Since it involves applying lighter colors to your roots, you should touch them up more often – every time your roots peek through. So get used to the idea that if you go for this style, you need to renew it monthly (the average time it takes for your roots to grow out).


On the other hand, shadow roots are for those who can’t be bothered much with beauty routines for whatever reason, whether you don’t have time or your hair isn’t on your mind as often.

Using much darker tones for contrast, a shadow root allows you to leave more time between touching it up. Here, when your real roots start to show, no one will notice the difference, which means you can renew the color every two months.


What technique to choose according to hair length

medium blonde tones

The two techniques look amazing on any hair length, but the visual effect of contrasting tones helps your hair to have the illusion that it’s longer or shorter.


If you have short hair, I suggest that you choose a root smudge since having two harmonious tones that fade naturally into each other makes your hair look longer.


However, if your hair is long, a shadow root is best since it will bring depth to your style. The contrast between light and dark colors will make you look like you have twice as much hair.


If you’re thinking about doing either of these techniques with your own hands, I have some bad news for you. It’s better to go to a salon for shadow roots; if you’re not an expert, it can end in disaster.

Don’t believe me? Maybe you don’t trust others easily, but let me tell you why you should believe me.


Differences between applying a shadow root and a root smudge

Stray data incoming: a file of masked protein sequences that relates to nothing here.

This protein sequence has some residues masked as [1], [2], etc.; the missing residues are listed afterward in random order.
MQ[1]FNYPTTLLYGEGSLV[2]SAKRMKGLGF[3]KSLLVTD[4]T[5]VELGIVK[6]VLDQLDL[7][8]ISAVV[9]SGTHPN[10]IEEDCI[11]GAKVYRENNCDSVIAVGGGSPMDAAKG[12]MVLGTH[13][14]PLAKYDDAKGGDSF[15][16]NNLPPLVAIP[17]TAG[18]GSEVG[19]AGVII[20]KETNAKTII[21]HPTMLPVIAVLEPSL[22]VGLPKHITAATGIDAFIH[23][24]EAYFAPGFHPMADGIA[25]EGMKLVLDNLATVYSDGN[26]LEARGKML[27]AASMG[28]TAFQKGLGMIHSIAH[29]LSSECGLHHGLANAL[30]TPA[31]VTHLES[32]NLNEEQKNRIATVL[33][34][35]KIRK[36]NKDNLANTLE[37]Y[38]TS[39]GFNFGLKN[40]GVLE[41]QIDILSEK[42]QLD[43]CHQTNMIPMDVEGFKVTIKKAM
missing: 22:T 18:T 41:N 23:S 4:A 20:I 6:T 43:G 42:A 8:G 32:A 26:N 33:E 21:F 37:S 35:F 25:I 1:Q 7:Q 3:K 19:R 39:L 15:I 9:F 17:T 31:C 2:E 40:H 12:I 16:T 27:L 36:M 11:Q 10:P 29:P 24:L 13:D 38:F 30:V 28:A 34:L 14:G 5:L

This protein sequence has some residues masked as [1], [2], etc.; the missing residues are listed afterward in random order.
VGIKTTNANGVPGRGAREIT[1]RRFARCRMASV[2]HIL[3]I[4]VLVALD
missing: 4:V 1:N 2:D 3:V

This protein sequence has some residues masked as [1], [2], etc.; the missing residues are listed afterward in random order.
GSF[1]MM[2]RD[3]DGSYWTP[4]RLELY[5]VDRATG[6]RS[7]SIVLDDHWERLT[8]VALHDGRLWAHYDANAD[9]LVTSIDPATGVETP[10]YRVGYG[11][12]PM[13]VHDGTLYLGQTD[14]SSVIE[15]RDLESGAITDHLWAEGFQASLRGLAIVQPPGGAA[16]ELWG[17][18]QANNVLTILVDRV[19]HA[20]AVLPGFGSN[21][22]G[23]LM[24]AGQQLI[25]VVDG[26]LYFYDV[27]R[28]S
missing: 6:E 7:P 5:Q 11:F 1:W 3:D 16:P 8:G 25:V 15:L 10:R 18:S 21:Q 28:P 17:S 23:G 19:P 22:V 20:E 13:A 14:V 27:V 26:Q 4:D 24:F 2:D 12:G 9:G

The application is similar for both techniques.

We talked about how you use lighter colors for a smudge to dye the roots, right? That’s also what makes it easier to correct if you accidentally get dye somewhere you’re not supposed to since the smudge isn’t such a different color than the rest of your hair.

Here, you can hide or correct any error perfectly with the dye you used to color the rest of your hair.


 But for a shadow root, since the colors are contrasting, it’s much more difficult to apply since you have to be extra careful not to get a stain on the rest of your hair. 

Because if even one drop of dark dye falls on the middle or tips of your hair, you will need to bleach your hair.


Although the application is the same, there’s so much less risk with a root smudge since it’s easier to fix.

 That’s why if you’re thinking about doing this at home and you don’t have experience in dyeing hair, you should do a root smudge and leave the shadow root to an expert. 

If you already know which of these two techniques you’re going to use to renovate your look, the time has come for me to tell you how to carry them out. As we know, the procedure for both is the same, so check it out.



Step 1: Prepare your hair

Brush your hair with the part in the middle to leave your roots exposed and so that it’s clear where you need to apply the dye.


Step 2: Prepare the dye

Mix the dye with the developer that’s included in the hair dye kit you chose.


Step 3: Apply the dye

With the hair dye applicator, you should make a line over your root with the dye mix.

Then comb it only 1 or 2 centimeters with a medium-toothed comb from the bottom of your root. Never more than 1 or 2 centimeters.

From there, repeat this process all over your head, taking extra care not to stain the rest of your hair.

Let the mix sit for about 30 to 45 minutes, then rinse.



Either of these two techniques accomplish a basic goal: renovating your look.

  • If you have short hair, you don’t want high contrast between your roots and your hair, or you’re very careful with maintaining your hair color, a root smudge is for you.
  • Now, if you’re looking to play with a clear difference of color between your roots and the rest of your hair, you like dark tones, or you’re looking for easier maintenance, I suggest you choose a shadow root. For this one, though, you should definitely use a salon for your results to be perfect.


Now it’s your turn to decide which roots are for you, shadow or smudge?